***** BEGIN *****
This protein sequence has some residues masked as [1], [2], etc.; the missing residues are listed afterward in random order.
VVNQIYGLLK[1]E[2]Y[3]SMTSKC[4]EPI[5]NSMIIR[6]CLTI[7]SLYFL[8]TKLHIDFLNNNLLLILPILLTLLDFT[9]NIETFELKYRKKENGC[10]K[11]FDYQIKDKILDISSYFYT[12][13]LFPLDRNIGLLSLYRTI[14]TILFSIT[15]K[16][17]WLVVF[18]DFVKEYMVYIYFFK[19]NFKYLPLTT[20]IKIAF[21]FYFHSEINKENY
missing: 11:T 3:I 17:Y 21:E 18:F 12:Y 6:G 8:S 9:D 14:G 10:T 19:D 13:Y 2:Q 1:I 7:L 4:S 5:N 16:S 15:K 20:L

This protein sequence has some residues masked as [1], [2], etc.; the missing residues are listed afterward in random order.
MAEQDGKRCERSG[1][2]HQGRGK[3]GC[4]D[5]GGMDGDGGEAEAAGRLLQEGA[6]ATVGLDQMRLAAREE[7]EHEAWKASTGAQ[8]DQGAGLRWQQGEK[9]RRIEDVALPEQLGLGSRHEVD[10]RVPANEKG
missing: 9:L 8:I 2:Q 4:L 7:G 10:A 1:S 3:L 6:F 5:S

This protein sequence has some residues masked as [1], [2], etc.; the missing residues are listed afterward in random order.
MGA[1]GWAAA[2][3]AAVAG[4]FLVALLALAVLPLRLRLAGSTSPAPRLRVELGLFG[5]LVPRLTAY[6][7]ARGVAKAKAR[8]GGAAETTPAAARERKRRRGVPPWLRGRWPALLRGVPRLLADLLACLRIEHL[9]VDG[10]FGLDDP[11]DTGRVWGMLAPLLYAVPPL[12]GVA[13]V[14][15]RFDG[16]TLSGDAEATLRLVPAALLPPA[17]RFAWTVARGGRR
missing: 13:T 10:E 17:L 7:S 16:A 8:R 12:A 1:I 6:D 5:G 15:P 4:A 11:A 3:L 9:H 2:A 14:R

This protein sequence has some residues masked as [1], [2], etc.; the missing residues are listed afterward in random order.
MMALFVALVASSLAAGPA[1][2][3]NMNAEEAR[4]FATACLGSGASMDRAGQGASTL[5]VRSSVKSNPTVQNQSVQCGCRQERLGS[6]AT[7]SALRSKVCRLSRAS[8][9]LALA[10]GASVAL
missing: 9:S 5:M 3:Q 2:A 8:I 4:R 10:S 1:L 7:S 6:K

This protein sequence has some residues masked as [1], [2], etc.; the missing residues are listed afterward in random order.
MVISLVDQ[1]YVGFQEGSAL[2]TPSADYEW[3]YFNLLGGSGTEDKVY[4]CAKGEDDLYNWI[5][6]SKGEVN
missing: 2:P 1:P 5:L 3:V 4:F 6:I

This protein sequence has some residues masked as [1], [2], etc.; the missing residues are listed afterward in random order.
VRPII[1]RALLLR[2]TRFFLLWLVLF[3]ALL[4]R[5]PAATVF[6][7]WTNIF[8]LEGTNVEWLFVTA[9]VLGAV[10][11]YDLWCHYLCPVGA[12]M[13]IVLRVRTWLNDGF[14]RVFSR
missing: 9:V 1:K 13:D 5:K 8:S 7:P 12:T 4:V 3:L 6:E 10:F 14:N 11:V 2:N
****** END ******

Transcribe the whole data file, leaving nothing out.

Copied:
This protein sequence has some residues masked as [1], [2], etc.; the missing residues are listed afterward in random order.
VVNQIYGLLK[1]E[2]Y[3]SMTSKC[4]EPI[5]NSMIIR[6]CLTI[7]SLYFL[8]TKLHIDFLNNNLLLILPILLTLLDFT[9]NIETFELKYRKKENGC[10]K[11]FDYQIKDKILDISSYFYT[12][13]LFPLDRNIGLLSLYRTI[14]TILFSIT[15]K[16][17]WLVVF[18]DFVKEYMVYIYFFK[19]NFKYLPLTT[20]IKIAF[21]FYFHSEINKENY
missing: 11:T 3:I 17:Y 21:E 18:F 12:Y 6:G 8:S 9:D 14:G 10:T 19:D 13:Y 2:Q 1:I 7:L 4:S 5:N 16:S 15:K 20:L

This protein sequence has some residues masked as [1], [2], etc.; the missing residues are listed afterward in random order.
MAEQDGKRCERSG[1][2]HQGRGK[3]GC[4]D[5]GGMDGDGGEAEAAGRLLQEGA[6]ATVGLDQMRLAAREE[7]EHEAWKASTGAQ[8]DQGAGLRWQQGEK[9]RRIEDVALPEQLGLGSRHEVD[10]RVPANEKG
missing: 9:L 8:I 2:Q 4:L 7:G 10:A 1:S 3:L 6:F 5:S

This protein sequence has some residues masked as [1], [2], etc.; the missing residues are listed afterward in random order.
MGA[1]GWAAA[2][3]AAVAG[4]FLVALLALAVLPLRLRLAGSTSPAPRLRVELGLFG[5]LVPRLTAY[6][7]ARGVAKAKAR[8]GGAAETTPAAARERKRRRGVPPWLRGRWPALLRGVPRLLADLLACLRIEHL[9]VDG[10]FGLDDP[11]DTGRVWGMLAPLLYAVPPL[12]GVA[13]V[14][15]RFDG[16]TLSGDAEATLRLVPAALLPPA[17]RFAWTVARGGRR
missing: 13:T 10:E 17:L 7:S 16:A 8:R 12:A 1:I 6:D 5:G 15:P 4:A 11:A 3:L 9:H 2:A 14:R

This protein sequence has some residues masked as [1], [2], etc.; the missing residues are listed afterward in random order.
MMALFVALVASSLAAGPA[1][2][3]NMNAEEAR[4]FATACLGSGASMDRAGQGASTL[5]VRSSVKSNPTVQNQSVQCGCRQERLGS[6]AT[7]SALRSKVCRLSRAS[8][9]LALA[10]GASVAL
missing: 9:S 5:M 3:Q 2:A 8:I 4:R 10:S 1:L 7:S 6:K

This protein sequence has some residues masked as [1], [2], etc.; the missing residues are listed afterward in random order.
MVISLVDQ[1]YVGFQEGSAL[2]TPSADYEW[3]YFNLLGGSGTEDKVY[4]CAKGEDDLYNWI[5][6]SKGEVN
missing: 2:P 1:P 5:L 3:V 4:F 6:I

This protein sequence has some residues masked as [1], [2], etc.; the missing residues are listed afterward in random order.
VRPII[1]RALLLR[2]TRFFLLWLVLF[3]ALL[4]R[5]PAATVF[6][7]WTNIF[8]LEGTNVEWLFVTA[9]VLGAV[10][11]YDLWCHYLCPVGA[12]M[13]IVLRVRTWLNDGF[14]RVFSR
missing: 9:V 1:K 13:D 5:K 8:S 7:P 12:T 4:V 3:L 6:E 10:F 14:N 11:V 2:N